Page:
Steve Jobs Dies, Reminds Us All Of The Value Of Estate Planning
October 6, 2011
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October 12, 2011

Steve Jobs Used Trusts To Maintain Privacy After Death

Besides the avoidance of probate fees, one of the primary benefits of using a trust for estate planning is to maintain privacy.  It appears that Steve Jobs was well-aware of this fact.  Reports have begun to surface that Jobs transferred at least three pieces of real estate to two different trusts in March of 2009, two months after taking a medial leave of absence from Apple in order to undergo a liver transplant.  These circumstances make it appear likely that this was a measure taken to protect Jobs’ privacy in the event of his death.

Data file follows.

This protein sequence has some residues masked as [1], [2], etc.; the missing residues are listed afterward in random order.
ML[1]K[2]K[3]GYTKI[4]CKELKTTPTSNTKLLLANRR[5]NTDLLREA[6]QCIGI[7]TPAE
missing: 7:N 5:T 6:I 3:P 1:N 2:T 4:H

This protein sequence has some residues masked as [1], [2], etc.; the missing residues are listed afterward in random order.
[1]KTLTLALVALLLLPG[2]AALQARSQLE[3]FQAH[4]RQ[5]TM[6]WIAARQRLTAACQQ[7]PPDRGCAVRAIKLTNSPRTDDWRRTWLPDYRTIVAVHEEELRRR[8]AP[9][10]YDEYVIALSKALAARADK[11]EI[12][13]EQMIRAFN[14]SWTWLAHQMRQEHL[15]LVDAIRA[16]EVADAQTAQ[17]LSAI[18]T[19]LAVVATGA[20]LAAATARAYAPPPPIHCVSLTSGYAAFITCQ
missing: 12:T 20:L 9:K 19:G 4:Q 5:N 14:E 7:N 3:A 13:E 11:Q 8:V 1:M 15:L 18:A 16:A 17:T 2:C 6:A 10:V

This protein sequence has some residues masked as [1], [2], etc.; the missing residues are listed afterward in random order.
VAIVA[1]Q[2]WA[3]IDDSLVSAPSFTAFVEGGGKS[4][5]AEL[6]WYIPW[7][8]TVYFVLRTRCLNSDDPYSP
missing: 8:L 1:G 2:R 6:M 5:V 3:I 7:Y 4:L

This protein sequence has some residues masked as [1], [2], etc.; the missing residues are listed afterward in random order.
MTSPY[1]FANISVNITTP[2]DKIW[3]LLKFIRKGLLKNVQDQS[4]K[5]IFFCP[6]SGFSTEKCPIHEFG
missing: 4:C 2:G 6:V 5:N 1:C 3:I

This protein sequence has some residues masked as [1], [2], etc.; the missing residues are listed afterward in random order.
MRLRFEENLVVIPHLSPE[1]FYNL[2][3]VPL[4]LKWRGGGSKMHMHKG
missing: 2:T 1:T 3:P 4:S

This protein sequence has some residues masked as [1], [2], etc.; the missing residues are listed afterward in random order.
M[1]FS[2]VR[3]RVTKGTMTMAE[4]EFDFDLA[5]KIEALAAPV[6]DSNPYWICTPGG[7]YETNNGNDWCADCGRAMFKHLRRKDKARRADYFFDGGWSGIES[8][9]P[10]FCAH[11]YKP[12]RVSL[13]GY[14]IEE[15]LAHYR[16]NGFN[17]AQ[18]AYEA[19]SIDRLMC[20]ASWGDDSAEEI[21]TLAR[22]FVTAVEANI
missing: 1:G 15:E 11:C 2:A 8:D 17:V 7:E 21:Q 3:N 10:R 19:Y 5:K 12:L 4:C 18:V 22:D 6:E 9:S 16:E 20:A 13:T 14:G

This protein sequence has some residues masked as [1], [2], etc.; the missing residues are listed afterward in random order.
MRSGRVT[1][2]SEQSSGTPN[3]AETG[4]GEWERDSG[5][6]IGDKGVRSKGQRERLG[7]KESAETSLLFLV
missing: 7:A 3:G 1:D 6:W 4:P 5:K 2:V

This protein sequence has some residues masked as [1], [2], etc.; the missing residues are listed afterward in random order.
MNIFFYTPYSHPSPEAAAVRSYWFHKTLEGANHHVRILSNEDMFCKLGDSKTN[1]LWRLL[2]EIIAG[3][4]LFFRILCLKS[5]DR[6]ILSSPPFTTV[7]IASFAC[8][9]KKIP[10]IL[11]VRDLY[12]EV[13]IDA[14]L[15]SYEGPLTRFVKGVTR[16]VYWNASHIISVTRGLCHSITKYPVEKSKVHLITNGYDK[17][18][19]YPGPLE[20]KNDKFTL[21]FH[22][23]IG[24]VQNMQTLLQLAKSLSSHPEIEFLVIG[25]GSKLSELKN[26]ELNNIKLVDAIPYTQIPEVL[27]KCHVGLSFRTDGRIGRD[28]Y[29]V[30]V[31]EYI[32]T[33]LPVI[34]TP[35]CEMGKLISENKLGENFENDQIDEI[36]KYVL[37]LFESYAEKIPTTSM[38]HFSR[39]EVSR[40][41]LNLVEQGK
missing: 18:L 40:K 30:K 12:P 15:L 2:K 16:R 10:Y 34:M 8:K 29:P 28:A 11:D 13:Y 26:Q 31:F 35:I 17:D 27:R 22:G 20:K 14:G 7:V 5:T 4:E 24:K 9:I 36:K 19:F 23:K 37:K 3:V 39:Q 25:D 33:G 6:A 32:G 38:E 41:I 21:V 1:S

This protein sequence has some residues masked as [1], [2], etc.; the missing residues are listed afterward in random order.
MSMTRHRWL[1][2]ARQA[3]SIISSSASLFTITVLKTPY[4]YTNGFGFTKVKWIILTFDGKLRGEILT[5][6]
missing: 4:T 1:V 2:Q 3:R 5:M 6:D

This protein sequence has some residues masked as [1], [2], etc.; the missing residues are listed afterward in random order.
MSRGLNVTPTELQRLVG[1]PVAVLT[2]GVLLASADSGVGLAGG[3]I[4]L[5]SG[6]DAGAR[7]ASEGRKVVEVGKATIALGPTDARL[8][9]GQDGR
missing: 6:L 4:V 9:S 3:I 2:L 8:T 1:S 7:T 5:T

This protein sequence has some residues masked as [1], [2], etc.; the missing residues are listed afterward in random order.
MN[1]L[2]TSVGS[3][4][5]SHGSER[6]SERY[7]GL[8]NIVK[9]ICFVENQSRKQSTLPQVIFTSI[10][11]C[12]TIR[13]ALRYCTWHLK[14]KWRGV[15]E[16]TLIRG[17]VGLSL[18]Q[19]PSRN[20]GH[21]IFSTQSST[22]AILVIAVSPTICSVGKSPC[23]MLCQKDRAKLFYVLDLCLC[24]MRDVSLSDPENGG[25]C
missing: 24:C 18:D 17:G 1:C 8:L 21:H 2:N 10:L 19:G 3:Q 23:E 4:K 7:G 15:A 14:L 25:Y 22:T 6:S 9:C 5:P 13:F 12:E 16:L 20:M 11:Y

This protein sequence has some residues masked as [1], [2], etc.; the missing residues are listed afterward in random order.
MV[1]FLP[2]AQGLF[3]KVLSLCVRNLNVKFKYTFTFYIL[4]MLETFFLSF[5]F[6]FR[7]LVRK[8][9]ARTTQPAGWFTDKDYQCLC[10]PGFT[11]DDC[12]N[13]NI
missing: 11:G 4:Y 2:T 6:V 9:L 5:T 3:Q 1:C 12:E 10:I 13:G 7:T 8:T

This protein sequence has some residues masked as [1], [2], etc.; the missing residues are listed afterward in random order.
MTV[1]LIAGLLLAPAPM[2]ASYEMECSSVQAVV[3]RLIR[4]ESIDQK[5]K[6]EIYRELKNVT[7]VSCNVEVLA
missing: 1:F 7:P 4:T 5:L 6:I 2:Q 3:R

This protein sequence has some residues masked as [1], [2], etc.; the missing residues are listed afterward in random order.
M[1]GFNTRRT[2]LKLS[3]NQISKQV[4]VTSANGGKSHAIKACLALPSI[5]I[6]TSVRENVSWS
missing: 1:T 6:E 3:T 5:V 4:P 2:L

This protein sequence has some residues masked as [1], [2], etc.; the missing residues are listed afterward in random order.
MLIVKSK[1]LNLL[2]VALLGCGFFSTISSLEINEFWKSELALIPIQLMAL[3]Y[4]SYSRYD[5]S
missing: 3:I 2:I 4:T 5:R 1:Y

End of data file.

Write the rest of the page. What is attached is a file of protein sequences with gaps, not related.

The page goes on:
It is likely that Jobs’ last will and testament simply says that everything remaining in his estate is to be turned over to his trustee, who would then divide the assets in accordance with the terms of the trust document.  This type of will is commonly referred to as a “pour-over will” since it “pours-over” any assets that the decedent owned at the time of his death into the trust.   The distribution of these assets is then governed by the trust terms and administered by a trusted individual who is named as the successor trustee.  Unlike wills, trust documents are usually not submitted to probate court and their details may be kept secret from the public.  Thus, it is possible that we may never know the full details of how Jobs’ estate is to be divided.  Which is probably exactly the way he wanted it

Steve Jobs was a man who supremely valued his privacy.  It appears that he got some good advice from his estate planning attorney and formed a trust to protect it.  If you are interested in learning how a trust could benefit your estate plan, contact an Attorney in Jacksonville to discuss your options today.